The dividend specifies the minimum return on investment as a percentage of capital invested. An 8 percent return is typical currently. Dividends may be accrued and cumulative. Unpaid dividends may be paid upon conversion of the preferred stock to common stock prior to a liquidation event. Typically, dividends are not paid if the preferred is converted. Alternatively, the company may have the option to pay accrued and unpaid dividends in cash or in common shares valued at fair market value, which is referred to as payment-in-kind ("PIK") dividends.

In effect, dividends are a financial 'kicker' to investors above and beyond equity appreciation. For example, a $10 million preferred stock investment is entitled to receive upon a liquidation event (exit, acquisition) a dividend (or coupon) equal to 8 percent on $10 M accrued and compounded daily from the date of investment until liquidation.

Voting Rights
Typically, preferred stockholders are entitled to vote their shares together with common shareholders as a single voting class. The Charter may also contain veto rights in favor of the investors. The Charter sets out the number of authorized shares and the number of members of the Board (Directors) preferred shareholders are entitled to elect.

Anti-Dilution Provisions
Preferred investors often seek protection in the event that the company issues additional securities at a purchase price less than the conversion price on the shares purchased by the preferred investors. Anti-dilution provisions detail the adjustment to the conversion price to protect the existing preferred shareholders from dilution. Two conversion methods are typical—weighted average and full-ratchet. The weighted average method considers the number of new shares to be issued relative to the number of shares already outstanding. The full-ratchet method is less frequently used and reduces the conversion price of the previously purchased preferred shares to the price at which the new shares will be issued.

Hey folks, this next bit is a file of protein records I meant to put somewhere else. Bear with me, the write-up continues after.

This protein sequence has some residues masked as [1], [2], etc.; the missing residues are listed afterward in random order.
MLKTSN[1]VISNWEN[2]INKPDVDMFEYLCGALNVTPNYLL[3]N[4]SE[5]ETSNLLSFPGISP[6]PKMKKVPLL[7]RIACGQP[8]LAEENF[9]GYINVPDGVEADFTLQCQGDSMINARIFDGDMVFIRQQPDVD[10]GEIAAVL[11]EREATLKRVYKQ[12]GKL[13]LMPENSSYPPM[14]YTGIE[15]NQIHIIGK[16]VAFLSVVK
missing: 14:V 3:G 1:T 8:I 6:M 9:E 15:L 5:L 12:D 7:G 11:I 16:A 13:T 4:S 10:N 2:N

Mandatory Conversion
Preferred shares are automatically converted to common stock upon an underwritten initial public offering ("IPO") of an acceptable size. Investment bankers generally require this mandatory conversion. Exceptions to mandatory conversion are used to preclude a single investor from controlling the timing of the conversion.

This recently adopted provision is becoming more typical. In effect, pay-to-play penalizes existing investors for declining to participate, on a pro-rata basis, in future/follow-on rounds of financing. This provision is desired by new investors who want existing investors to support a new round. This provision is increasingly common in bridge rounds and deals in which there are angel investors. (It has been suggested that the provision disproportionately penalizes angels, which may be the intent of VCs.) This provision seems to be invoked more commonly in situations in which the company is not performing up to expectations and the company refuses to adjust the pre-money value of a financing round accordingly. However, the provision penalizes existing investors, rather than management, for non-performance. In effect, the pay-to-play requirement may cause excessive funding in poorly performing companies.

Stock Purchase Agreement

Typical VC financing term sheets include a small number of terms which are detailed in the SPA, including: representations and warranties, conditions to closing, and expense reimbursement.

Representations and Warranties
The Company will be asked to make what investors consider "standard" representations and warranties regarding the state of the company. Investors are also likely to ask the founders to make representations and warranties about the ownership of intellectual property and any related license agreements, especially if the company is an academic start-up.

Conditions to Closing
Standard conditions to closing include satisfactory completion of due diligence (legal, financial, intellectual property, etc.), qualification of shares under applicable Blue Sky laws25, filing of the Charter, and a clean opinion from the company's counsel regarding the financing.

Expense Reimbursement
Open to negotiation (and leverage considerations) is the company's obligation to pay or reimburse investors' legal and administrative costs related to the financing. Customarily, this obligation is voided if the investor(s) do not complete the financing without cause.

The Investor Rights Agreement

Registration Rights
Registration rights are important to investors, as well as to founders and management. These rights describe conditions enabling them to register their shares for sale to the public. These rights are increasingly customary and standard, and in essence, provide that upon conversion of the shares to common, the shares become "registrable securities" and thereby tradable under Securities Act Rule 144.20